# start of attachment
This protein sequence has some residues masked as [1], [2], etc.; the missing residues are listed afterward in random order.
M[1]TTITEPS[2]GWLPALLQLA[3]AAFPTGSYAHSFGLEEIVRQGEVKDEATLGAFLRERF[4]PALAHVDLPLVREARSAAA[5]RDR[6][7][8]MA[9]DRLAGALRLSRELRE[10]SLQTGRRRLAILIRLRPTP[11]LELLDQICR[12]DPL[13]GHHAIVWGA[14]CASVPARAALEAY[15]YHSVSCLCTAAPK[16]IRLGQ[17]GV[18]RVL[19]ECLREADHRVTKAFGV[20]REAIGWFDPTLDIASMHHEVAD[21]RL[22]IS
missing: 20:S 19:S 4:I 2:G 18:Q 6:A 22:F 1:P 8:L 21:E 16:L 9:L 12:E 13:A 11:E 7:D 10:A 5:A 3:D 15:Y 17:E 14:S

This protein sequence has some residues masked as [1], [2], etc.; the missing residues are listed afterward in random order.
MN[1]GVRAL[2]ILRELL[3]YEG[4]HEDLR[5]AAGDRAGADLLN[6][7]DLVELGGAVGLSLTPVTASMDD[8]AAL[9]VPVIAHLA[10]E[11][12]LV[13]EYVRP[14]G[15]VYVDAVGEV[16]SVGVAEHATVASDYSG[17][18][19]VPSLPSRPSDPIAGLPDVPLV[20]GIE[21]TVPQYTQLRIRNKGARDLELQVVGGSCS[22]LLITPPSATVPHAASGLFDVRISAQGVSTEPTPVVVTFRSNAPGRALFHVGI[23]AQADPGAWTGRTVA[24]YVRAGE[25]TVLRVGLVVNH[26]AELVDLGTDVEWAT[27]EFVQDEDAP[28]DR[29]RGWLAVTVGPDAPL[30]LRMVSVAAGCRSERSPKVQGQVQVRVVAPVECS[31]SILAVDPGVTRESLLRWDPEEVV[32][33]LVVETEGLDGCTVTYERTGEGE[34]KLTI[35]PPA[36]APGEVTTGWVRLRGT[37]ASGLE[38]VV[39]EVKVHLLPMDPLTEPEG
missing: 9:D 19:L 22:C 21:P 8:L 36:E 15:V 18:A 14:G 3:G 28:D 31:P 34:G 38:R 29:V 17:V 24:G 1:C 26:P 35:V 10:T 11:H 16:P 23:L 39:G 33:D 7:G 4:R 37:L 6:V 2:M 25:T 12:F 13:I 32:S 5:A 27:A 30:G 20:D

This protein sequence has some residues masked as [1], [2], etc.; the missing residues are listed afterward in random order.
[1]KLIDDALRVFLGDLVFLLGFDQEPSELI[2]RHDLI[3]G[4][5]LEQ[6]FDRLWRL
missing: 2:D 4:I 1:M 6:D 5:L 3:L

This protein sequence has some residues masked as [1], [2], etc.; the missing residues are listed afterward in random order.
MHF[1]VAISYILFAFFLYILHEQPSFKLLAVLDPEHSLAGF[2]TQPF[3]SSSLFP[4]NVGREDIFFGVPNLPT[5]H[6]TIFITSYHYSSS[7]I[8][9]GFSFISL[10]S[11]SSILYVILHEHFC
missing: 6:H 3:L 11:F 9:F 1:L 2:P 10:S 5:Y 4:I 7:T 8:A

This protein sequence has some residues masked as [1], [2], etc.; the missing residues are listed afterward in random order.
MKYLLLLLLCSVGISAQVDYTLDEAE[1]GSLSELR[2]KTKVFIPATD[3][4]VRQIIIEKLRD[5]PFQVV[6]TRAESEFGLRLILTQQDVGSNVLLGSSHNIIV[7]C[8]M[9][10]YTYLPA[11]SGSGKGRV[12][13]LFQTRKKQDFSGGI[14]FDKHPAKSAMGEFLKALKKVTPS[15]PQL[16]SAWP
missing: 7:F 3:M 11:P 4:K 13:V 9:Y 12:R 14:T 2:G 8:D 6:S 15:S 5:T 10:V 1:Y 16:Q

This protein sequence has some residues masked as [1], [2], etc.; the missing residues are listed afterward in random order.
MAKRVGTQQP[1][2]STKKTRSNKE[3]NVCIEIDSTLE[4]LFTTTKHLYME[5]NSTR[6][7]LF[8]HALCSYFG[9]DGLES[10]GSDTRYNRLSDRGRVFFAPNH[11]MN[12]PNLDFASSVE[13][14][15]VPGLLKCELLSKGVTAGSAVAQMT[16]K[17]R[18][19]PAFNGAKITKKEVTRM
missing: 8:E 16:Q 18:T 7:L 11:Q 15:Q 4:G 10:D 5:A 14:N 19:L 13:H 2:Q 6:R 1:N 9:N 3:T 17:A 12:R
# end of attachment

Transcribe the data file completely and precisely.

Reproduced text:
This protein sequence has some residues masked as [1], [2], etc.; the missing residues are listed afterward in random order.
M[1]TTITEPS[2]GWLPALLQLA[3]AAFPTGSYAHSFGLEEIVRQGEVKDEATLGAFLRERF[4]PALAHVDLPLVREARSAAA[5]RDR[6][7][8]MA[9]DRLAGALRLSRELRE[10]SLQTGRRRLAILIRLRPTP[11]LELLDQICR[12]DPL[13]GHHAIVWGA[14]CASVPARAALEAY[15]YHSVSCLCTAAPK[16]IRLGQ[17]GV[18]RVL[19]ECLREADHRVTKAFGV[20]REAIGWFDPTLDIASMHHEVAD[21]RL[22]IS
missing: 20:S 19:S 4:I 2:G 18:Q 6:A 22:F 1:P 8:L 21:E 16:L 9:L 12:E 13:A 11:E 7:D 10:A 5:A 3:D 15:Y 17:E 14:S

This protein sequence has some residues masked as [1], [2], etc.; the missing residues are listed afterward in random order.
MN[1]GVRAL[2]ILRELL[3]YEG[4]HEDLR[5]AAGDRAGADLLN[6][7]DLVELGGAVGLSLTPVTASMDD[8]AAL[9]VPVIAHLA[10]E[11][12]LV[13]EYVRP[14]G[15]VYVDAVGEV[16]SVGVAEHATVASDYSG[17][18][19]VPSLPSRPSDPIAGLPDVPLV[20]GIE[21]TVPQYTQLRIRNKGARDLELQVVGGSCS[22]LLITPPSATVPHAASGLFDVRISAQGVSTEPTPVVVTFRSNAPGRALFHVGI[23]AQADPGAWTGRTVA[24]YVRAGE[25]TVLRVGLVVNH[26]AELVDLGTDVEWAT[27]EFVQDEDAP[28]DR[29]RGWLAVTVGPDAPL[30]LRMVSVAAGCRSERSPKVQGQVQVRVVAPVECS[31]SILAVDPGVTRESLLRWDPEEVV[32][33]LVVETEGLDGCTVTYERTGEGE[34]KLTI[35]PPA[36]APGEVTTGWVRLRGT[37]ASGLE[38]VV[39]EVKVHLLPMDPLTEPEG
missing: 9:D 19:L 22:C 21:P 8:L 36:E 15:V 18:A 14:G 3:G 28:D 31:P 34:G 38:R 29:V 17:V 24:G 1:C 26:P 35:V 10:T 11:H 16:P 23:L 39:G 33:D 7:G 4:R 37:L 6:V 2:M 25:T 12:F 13:I 32:S 5:A 27:A 30:G 20:D

This protein sequence has some residues masked as [1], [2], etc.; the missing residues are listed afterward in random order.
[1]KLIDDALRVFLGDLVFLLGFDQEPSELI[2]RHDLI[3]G[4][5]LEQ[6]FDRLWRL
missing: 2:D 4:I 1:M 6:D 5:L 3:L

This protein sequence has some residues masked as [1], [2], etc.; the missing residues are listed afterward in random order.
MHF[1]VAISYILFAFFLYILHEQPSFKLLAVLDPEHSLAGF[2]TQPF[3]SSSLFP[4]NVGREDIFFGVPNLPT[5]H[6]TIFITSYHYSSS[7]I[8][9]GFSFISL[10]S[11]SSILYVILHEHFC
missing: 6:H 3:L 11:F 9:F 1:L 2:P 10:S 5:Y 4:I 7:T 8:A

This protein sequence has some residues masked as [1], [2], etc.; the missing residues are listed afterward in random order.
MKYLLLLLLCSVGISAQVDYTLDEAE[1]GSLSELR[2]KTKVFIPATD[3][4]VRQIIIEKLRD[5]PFQVV[6]TRAESEFGLRLILTQQDVGSNVLLGSSHNIIV[7]C[8]M[9][10]YTYLPA[11]SGSGKGRV[12][13]LFQTRKKQDFSGGI[14]FDKHPAKSAMGEFLKALKKVTPS[15]PQL[16]SAWP
missing: 7:F 3:M 11:P 4:K 13:V 9:Y 12:R 14:T 2:G 8:D 6:S 15:S 5:T 10:V 1:Y 16:Q

This protein sequence has some residues masked as [1], [2], etc.; the missing residues are listed afterward in random order.
MAKRVGTQQP[1][2]STKKTRSNKE[3]NVCIEIDSTLE[4]LFTTTKHLYME[5]NSTR[6][7]LF[8]HALCSYFG[9]DGLES[10]GSDTRYNRLSDRGRVFFAPNH[11]MN[12]PNLDFASSVE[13][14][15]VPGLLKCELLSKGVTAGSAVAQMT[16]K[17]R[18][19]PAFNGAKITKKEVTRM
missing: 8:E 16:Q 18:T 7:L 11:Q 15:Q 4:G 10:D 5:A 14:N 19:L 13:H 2:Q 6:R 1:N 9:N 3:T 17:A 12:R